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Estimated Time Per BCAP Audit

I attended the USAC Schools & Libraries Quarterly Committee Meeting on Monday, October 28 where the Board discussed that the estimated 2014 programmatic budget would be $53 million which is approximately a $6 million increase from 2013. The main driver of the increase is due to hiring contractors to perform further audits tied to the Beneficiary and Contributor Audit Program or BCAP.

I was curious to learn more and discovered that on October 25, 2013 USAC released an RFP and requested proposals from audit firms to support BCAP and the response date is November 27, 2013.

I learned that USAC anticipates conducting 80 BCAP audits specifically tied to E-rate beneficiaries and with varying degrees of complexity. According to the RFP:

I firmly believe that audits are necessary and help curb waste, fraud and abuse; however, what struck me immediately were the estimated hours per audit.  For the most complex audits, USAC is estimating that it will take approximately 87.5 days, for medium size audits USAC is estimating that it will take approximately 75 days, and for the smaller audits USAC is estimating it will take approximately 56 days for the auditing firm to perform the audit.  The USAC RFP specifically asks the audit to include, but not limited to:

  • Ensure that the applicant is eligible to receive Schools and Libraries Program support.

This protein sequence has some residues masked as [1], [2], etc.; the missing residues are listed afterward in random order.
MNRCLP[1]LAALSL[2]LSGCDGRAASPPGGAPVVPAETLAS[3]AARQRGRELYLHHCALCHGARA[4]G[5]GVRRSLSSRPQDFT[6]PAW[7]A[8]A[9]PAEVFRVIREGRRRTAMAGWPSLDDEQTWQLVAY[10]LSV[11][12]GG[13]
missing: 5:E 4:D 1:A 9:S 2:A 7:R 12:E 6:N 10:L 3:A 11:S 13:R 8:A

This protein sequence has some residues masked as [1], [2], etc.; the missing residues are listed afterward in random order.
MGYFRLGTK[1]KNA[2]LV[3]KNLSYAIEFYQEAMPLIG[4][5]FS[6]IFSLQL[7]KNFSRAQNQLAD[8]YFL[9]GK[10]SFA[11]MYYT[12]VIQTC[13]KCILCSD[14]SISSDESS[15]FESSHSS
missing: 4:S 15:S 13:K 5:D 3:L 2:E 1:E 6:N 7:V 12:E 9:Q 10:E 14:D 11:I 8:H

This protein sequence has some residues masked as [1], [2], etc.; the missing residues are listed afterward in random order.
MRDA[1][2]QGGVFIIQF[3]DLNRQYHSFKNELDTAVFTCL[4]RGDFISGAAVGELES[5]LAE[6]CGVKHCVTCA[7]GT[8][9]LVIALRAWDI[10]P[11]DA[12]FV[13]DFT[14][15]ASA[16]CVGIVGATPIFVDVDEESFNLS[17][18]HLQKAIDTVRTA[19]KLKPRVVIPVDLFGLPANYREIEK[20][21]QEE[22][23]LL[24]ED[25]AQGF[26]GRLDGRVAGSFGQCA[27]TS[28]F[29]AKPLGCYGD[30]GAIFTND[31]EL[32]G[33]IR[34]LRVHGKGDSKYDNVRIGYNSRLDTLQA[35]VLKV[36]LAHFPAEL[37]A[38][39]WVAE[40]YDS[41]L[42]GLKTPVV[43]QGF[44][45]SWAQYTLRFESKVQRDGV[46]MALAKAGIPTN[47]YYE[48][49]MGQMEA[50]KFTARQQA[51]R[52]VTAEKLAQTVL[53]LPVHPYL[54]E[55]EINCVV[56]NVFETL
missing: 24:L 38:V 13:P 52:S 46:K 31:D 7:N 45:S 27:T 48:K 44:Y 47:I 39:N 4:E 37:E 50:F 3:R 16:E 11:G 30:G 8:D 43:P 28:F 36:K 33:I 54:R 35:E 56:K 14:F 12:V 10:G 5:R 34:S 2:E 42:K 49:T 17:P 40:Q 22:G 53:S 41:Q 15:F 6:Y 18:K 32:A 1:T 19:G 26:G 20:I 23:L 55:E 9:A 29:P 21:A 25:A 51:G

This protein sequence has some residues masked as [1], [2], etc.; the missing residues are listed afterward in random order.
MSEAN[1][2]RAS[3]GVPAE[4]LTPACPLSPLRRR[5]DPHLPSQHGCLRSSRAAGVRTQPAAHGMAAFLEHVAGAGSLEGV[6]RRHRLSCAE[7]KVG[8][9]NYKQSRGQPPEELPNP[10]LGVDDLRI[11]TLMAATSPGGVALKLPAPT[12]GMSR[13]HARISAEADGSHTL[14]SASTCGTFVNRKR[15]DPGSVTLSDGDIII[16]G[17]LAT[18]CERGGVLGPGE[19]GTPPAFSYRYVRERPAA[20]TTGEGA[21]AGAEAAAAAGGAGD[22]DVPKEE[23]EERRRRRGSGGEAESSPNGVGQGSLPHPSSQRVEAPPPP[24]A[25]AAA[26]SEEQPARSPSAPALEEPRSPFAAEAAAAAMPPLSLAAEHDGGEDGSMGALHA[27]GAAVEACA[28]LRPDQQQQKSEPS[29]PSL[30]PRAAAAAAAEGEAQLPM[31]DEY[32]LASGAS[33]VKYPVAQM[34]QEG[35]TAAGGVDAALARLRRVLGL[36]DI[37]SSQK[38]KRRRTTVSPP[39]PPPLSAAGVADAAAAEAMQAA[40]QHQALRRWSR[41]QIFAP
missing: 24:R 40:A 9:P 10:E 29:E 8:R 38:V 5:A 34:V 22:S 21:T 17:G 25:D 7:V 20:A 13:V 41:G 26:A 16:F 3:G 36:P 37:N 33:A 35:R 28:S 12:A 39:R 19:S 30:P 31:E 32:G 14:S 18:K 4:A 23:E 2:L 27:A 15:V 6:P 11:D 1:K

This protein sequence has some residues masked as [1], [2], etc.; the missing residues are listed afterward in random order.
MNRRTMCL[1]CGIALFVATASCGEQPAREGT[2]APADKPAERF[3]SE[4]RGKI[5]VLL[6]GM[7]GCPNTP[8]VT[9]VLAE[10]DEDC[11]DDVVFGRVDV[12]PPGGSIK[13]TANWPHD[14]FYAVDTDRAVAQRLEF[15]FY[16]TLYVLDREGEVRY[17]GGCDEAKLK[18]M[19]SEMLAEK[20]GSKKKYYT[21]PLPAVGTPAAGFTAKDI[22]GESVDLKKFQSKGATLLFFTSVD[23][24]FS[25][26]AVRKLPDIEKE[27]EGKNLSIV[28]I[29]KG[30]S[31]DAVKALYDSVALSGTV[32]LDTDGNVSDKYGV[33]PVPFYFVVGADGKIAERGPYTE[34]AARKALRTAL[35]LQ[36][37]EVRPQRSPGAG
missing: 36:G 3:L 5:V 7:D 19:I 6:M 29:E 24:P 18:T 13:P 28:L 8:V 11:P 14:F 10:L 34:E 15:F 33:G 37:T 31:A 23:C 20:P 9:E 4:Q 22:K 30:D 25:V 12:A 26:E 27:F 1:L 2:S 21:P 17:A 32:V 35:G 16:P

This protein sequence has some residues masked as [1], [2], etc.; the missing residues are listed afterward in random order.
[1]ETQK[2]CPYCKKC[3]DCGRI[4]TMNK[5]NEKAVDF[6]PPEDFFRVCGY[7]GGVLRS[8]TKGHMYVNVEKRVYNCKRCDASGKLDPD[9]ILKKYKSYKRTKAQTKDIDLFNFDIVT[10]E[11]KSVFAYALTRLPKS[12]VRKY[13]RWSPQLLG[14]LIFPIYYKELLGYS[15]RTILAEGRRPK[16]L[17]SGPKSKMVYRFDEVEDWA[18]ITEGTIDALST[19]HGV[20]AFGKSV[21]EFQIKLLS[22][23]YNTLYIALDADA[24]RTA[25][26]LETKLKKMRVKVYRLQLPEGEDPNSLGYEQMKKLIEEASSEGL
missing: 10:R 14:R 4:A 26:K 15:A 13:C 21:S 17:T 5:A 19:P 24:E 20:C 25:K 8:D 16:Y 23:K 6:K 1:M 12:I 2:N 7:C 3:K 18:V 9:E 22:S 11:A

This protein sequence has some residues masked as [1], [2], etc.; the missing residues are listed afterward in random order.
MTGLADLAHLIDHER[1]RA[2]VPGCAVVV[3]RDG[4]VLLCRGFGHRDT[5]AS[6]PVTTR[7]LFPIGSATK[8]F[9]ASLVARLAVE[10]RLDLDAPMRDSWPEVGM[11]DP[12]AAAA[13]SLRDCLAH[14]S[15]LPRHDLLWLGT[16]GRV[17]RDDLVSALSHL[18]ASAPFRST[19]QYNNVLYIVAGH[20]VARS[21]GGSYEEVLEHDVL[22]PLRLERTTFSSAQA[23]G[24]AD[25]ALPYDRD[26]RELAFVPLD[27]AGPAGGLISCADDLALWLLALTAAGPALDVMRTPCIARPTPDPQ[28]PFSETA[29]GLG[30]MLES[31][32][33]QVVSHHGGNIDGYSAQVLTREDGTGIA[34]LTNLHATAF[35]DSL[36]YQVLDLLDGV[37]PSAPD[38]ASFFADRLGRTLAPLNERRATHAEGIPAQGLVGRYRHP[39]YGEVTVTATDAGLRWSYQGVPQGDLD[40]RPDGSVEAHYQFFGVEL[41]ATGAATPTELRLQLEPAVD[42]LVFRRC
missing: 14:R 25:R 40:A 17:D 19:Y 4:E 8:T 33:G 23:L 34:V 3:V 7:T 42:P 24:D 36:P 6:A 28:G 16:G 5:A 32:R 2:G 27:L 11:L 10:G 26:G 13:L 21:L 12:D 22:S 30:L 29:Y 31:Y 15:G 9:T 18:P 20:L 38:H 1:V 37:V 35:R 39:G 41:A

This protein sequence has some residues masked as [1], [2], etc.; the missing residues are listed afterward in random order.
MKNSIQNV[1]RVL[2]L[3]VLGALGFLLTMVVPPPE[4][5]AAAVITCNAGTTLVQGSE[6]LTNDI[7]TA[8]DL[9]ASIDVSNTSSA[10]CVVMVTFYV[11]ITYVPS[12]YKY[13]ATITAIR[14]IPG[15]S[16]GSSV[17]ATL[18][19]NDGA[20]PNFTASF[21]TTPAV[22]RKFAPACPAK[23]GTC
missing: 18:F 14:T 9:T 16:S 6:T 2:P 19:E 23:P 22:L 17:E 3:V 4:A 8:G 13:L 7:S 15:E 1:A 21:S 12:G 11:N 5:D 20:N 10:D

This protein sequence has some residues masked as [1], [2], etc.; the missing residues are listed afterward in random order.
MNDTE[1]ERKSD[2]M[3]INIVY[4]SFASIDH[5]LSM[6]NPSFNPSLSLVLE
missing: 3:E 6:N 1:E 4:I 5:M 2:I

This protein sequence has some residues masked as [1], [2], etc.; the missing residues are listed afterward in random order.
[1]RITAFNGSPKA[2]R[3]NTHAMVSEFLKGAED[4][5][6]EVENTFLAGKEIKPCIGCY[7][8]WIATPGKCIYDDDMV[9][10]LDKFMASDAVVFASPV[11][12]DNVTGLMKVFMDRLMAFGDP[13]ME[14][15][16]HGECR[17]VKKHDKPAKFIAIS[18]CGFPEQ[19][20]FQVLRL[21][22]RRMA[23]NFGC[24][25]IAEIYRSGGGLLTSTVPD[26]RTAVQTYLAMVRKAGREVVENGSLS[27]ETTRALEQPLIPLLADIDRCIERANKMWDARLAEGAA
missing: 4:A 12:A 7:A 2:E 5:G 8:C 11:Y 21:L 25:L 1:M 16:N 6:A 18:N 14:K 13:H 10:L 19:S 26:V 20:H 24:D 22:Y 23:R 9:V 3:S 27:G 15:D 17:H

• Evaluate the applicant’s technology planning process.
  • Evaluate the applicant’s compliance with the requirements of the Children’s Internet Protection Act (“CIPA”).
  • Evaluate the applicant’s discount calculation methodology.
  • Evaluate the applicant’s competitive bidding process.
  • Evaluate the applicant’s inventory management and tracking process.
  • Ensure the applicant had the required elements to demonstrate effective use of SL program funding.
  • Evaluate the applicant’s invoicing processing and approval process.

Part of the FCC’s E-rate reform efforts are to streamline the process and for applicant’s to spend less time preparing applications.  It would not be difficult to extrapolate that it would take applicants an equal amount of time to respond as it does take for the auditor to conduct the audit.  However, it is hard to imagine a school administrator having that type of dedicated time to respond to these audits. I sincerely hope that USAC takes into account the amount of resources that it will take for school districts to respond appropriately and adjust how these audits are conducted in the future.

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